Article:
• Pelvic Exam: This thorough exam of the female pelvic organs is the simplest way for a doctor to understand the intensity and point(s) of tenderness when it comes to your pelvic pain. This will be conducted in any comprehensive physical exam if a patient is displaying any gynecological signs or symptoms.

Diagnosing the Cause

  • Lab Tests: Your doctor will most likely order labs along with conducting a comprehensive physical exam. These labs can include blood work, urinalysis, and other tests to check for any infection such as PID, gonorrhea, chlamydia, etc., which all may be probable causes of pelvic pain.

  • Ultrasound/Sonogram: An imaging test that provides a picture of inside the uterus. This is a useful test for pelvic pain caused by endometriosis, adenomyosis, fibroids, and other intrauterine diseases that are impossible to detect via just pelvic exam and lab work.

  • MRI: This test provides more clear and precise imaging than ultrasound and is extremely useful in confirming that a patient's pelvic pain is most likely due to diseases such as endometriosis, adenomyosis, etc. However, due to its high cost and the many possible reasons behind pelvic pain, this test is recommended only after you have been advised by a physician following a comprehensive physical exam and lab work.


It is crucial to determine the cause of your pelvic pain, as it will determine your treatment plan.


Drugs: There are a number of medications that can be prescribed to relieve pelvic pain:

  • Painkillers: These are often prescribed to help reduce pelvic pain, but it is important to note that they will not treat the cause of your pelvic pain, especially in cases of chronic pelvic pain. Painkillers range from analgesics such as nonsteroidal anti-inflammatory drugs (aspirin or ibuprofen) to prescribed narcotics.

  • Birth Control: When a patient's pelvic pain occurs during specific times in their menstrual cycle (when different hormone levels are rising and falling), birth control or hormonal medications may be used to attempt to control this process. This has been shown to reduce female pelvic pain in some cases.

  • Antibiotics: These prescribed medications are only given in cases of pelvic pain caused by an infection in order to treat the PID.

  • Antidepressants: Studies have shown that antidepressants can reduce pelvic pain, even for patients who do not have depression. However, antidepressants primary treat depression that arises on account of pelvic pain, and do not address the pelvic pain itself.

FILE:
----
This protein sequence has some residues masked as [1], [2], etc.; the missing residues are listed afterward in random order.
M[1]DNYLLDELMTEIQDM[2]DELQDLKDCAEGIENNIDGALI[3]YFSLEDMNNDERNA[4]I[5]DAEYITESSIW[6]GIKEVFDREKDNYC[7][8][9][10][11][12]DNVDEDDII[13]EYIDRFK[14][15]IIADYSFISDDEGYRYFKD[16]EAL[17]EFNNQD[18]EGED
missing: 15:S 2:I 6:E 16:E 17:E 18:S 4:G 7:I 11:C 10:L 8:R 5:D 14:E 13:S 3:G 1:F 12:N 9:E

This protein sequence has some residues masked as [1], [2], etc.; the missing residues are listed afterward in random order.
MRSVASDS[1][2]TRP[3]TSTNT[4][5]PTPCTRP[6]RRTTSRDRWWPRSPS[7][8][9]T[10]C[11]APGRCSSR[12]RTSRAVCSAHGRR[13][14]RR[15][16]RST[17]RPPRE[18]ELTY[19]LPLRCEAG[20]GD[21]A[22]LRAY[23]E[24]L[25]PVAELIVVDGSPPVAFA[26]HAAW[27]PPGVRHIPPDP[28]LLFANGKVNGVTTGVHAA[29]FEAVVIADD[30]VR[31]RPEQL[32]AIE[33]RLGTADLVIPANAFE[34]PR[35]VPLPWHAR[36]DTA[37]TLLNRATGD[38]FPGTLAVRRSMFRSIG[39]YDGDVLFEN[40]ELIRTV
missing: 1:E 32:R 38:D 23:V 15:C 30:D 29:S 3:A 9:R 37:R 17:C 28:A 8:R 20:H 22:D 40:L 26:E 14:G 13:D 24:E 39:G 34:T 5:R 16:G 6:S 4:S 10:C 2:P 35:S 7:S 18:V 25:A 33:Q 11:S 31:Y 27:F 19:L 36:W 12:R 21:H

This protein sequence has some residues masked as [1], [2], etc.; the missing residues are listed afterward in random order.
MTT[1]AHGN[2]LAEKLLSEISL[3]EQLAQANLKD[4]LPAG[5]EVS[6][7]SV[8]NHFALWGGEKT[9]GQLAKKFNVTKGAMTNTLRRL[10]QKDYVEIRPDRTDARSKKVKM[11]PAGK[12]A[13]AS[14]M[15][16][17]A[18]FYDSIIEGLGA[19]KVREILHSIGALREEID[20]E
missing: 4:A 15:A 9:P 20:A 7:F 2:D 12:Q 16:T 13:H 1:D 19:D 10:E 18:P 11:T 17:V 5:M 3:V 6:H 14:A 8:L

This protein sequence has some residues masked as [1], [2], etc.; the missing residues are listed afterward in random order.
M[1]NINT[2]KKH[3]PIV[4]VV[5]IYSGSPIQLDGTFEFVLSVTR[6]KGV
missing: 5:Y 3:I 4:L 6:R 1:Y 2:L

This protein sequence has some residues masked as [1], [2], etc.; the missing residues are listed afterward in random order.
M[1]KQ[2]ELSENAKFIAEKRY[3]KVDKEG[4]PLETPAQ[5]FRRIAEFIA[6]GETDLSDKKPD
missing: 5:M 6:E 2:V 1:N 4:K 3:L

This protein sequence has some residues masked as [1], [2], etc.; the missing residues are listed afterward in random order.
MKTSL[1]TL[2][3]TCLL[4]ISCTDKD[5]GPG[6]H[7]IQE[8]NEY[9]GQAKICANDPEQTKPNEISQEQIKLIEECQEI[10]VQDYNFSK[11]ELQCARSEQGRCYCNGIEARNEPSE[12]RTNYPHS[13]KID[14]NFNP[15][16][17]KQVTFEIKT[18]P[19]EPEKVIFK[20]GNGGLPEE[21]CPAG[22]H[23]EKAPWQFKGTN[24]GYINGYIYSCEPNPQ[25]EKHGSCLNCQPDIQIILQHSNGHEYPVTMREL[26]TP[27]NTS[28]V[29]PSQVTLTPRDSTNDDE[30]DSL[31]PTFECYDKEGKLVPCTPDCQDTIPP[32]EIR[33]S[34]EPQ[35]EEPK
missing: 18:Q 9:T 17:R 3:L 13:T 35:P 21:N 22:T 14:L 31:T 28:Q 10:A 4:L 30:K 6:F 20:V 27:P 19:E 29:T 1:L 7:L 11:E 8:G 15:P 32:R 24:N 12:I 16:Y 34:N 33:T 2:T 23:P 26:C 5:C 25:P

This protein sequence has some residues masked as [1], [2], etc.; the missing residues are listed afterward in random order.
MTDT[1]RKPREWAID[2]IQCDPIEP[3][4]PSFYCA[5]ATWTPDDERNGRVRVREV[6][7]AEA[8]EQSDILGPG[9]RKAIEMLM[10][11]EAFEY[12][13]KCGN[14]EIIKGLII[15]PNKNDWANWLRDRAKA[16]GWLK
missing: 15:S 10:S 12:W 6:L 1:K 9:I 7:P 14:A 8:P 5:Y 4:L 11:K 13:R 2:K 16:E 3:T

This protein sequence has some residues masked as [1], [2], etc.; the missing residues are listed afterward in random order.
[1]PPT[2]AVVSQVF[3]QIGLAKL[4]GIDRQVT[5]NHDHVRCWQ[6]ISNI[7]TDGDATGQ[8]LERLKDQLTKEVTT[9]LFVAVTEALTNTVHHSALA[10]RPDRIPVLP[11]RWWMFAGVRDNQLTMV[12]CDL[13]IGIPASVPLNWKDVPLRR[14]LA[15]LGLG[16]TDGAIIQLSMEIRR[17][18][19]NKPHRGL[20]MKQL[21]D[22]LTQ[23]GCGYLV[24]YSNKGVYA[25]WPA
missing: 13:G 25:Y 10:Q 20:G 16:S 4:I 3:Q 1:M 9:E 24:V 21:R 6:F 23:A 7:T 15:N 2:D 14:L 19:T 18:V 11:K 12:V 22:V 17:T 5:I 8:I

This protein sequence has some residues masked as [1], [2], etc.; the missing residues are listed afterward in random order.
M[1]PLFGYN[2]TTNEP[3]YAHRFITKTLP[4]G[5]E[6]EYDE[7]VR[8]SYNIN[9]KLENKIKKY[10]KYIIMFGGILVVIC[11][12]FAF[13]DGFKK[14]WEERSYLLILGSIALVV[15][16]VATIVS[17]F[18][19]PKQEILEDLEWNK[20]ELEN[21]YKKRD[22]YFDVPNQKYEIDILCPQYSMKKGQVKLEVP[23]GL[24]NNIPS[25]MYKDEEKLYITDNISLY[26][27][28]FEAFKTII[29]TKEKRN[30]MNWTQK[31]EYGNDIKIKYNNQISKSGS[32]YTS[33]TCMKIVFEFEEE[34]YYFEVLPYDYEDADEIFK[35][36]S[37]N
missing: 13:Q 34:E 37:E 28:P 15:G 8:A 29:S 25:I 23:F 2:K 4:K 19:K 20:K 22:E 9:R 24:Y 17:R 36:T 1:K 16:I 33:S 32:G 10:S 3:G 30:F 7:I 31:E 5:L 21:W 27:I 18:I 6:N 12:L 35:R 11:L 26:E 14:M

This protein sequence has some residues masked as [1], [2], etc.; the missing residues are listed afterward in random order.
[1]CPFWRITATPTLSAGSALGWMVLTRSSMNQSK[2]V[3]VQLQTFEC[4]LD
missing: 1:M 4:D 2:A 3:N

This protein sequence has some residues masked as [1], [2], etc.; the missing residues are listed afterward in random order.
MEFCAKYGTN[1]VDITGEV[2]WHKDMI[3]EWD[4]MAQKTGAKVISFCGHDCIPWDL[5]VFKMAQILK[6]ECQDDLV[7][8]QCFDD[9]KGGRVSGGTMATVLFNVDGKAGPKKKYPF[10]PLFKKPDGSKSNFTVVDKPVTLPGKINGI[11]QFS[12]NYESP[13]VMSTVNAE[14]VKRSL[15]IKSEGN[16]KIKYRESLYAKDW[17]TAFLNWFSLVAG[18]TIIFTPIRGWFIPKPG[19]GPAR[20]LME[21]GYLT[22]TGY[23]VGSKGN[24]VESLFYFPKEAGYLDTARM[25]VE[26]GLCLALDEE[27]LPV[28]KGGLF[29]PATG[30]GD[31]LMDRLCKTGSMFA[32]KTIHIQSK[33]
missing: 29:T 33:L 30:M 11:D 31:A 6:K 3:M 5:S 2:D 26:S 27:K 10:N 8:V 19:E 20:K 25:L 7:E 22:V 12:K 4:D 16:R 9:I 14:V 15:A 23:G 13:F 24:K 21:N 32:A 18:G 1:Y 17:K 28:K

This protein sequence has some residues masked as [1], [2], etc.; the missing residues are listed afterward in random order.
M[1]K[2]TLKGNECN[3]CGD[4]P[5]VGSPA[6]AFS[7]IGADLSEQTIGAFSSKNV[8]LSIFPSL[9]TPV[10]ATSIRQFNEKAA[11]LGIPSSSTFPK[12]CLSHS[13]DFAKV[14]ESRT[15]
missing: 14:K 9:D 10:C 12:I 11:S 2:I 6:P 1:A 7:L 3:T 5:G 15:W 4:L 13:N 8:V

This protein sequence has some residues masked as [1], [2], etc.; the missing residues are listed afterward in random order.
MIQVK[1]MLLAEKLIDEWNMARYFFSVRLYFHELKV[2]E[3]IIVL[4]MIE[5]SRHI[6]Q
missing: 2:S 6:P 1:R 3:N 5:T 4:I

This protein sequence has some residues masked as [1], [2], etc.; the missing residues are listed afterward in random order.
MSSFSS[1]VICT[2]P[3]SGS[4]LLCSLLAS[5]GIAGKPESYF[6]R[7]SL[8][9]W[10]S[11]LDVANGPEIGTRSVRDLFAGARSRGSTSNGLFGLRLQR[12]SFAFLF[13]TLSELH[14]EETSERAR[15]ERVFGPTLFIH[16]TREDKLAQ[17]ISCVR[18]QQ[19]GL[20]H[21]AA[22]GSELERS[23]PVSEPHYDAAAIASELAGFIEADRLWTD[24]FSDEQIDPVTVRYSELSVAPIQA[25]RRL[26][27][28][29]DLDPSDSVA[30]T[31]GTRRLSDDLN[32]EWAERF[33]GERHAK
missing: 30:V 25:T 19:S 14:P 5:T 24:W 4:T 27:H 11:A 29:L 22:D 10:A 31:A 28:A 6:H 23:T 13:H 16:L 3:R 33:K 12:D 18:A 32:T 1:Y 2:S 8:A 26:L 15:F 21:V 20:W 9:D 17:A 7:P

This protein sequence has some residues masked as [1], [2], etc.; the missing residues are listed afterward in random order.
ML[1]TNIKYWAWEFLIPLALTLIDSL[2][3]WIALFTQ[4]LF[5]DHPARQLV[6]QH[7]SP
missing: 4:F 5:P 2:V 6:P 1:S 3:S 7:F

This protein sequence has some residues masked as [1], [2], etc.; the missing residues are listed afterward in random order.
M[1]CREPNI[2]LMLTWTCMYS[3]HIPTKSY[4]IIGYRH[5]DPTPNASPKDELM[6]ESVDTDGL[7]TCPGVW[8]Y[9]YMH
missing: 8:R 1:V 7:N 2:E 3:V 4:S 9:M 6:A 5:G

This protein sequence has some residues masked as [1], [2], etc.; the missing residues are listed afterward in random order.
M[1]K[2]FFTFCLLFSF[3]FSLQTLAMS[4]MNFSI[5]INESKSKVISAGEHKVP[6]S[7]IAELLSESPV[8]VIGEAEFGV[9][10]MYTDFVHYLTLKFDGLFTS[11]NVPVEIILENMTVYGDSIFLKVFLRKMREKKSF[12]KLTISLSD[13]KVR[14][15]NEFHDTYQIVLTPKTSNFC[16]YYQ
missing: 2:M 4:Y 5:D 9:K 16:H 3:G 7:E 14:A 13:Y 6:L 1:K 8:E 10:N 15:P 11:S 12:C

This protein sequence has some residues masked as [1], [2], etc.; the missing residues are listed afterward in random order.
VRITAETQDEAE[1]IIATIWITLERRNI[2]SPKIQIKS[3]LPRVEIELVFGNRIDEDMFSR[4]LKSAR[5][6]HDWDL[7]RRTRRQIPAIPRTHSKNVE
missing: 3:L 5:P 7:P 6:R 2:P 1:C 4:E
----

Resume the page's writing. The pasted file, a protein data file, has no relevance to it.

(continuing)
When a patient wants treatment for pelvic pain caused by endometriosis, adenomyosis, fibroids, etc. (as opposed to an infection), surgery is often the most advised method. Surgeries can vary depending on a patient’s diagnosis:

  • Laparoscopic deep excision surgery: If performed well, this surgical technique is the most extensive in removing all scar tissue in cases of pelvic pain caused by endometriosis and focal adenomyosis.

  • Myomectomy: This surgery removes fibroids, which in turn can relieve pelvic pain.

  • Hysterectomy: This procedure involves partial or complete removal of the uterus and is only necessary in cases of pelvic pain caused by severe, diffuse adenomyosis. A hysterectomy should always be a last resort, especially in cases of pelvic pain.


Causes of Pelvic Pain
The uterus is located in the pelvic area between the abdomen and rectum. When endometrial tissue grows into the uterine wall (adenomyosis) and/or spreads outside of the uterus (endometriosis), scar tissue can latch onto a wide range of organs and anatomical structures within the pelvic area, in turn causing pelvic pain.

Due to the myriad causes of pelvic pain, we believe that doctors must always first have a detailed discussion with their patient about their current symptoms and medical history, followed by a comprehensive pelvic exam and ultrasound. You are also advised to bring recent basic lab results and any imaging results, especially MRI. These will help us to better identify the probable cause of your pelvic pain.

When patients come to us, they are most often in need of surgical treatment. Our preferred method is laparoscopic deep excision surgery. Using this technique, we are able to remove all endometrioma, and we are often able to relieve patients of their chronic pelvic pain. However, pelvic pain can come from a variety of sources. It is important to find a surgeon who can not only operate with attention to detail, but also is patient and willing to discuss your medical history, symptoms, and complaints. By opening up to discussion, we are able to work with our patients in order to find and treat the most probable source of their pain.



Lindsay G. was experiencing severe pelvic pain for years and was told her symptoms were "just her." After a history of ovarian cysts and surgical removal of one of her ovaries, Lindsay came to Dr. Seckin, who performed laparoscopic deep excision surgery on her in the spring of 2016. Read about Lindsay's experience leading up to her surgery with Dr. Seckin.

You can read more stories of patients with pelvic pain, at varying stages, in our testimonial section.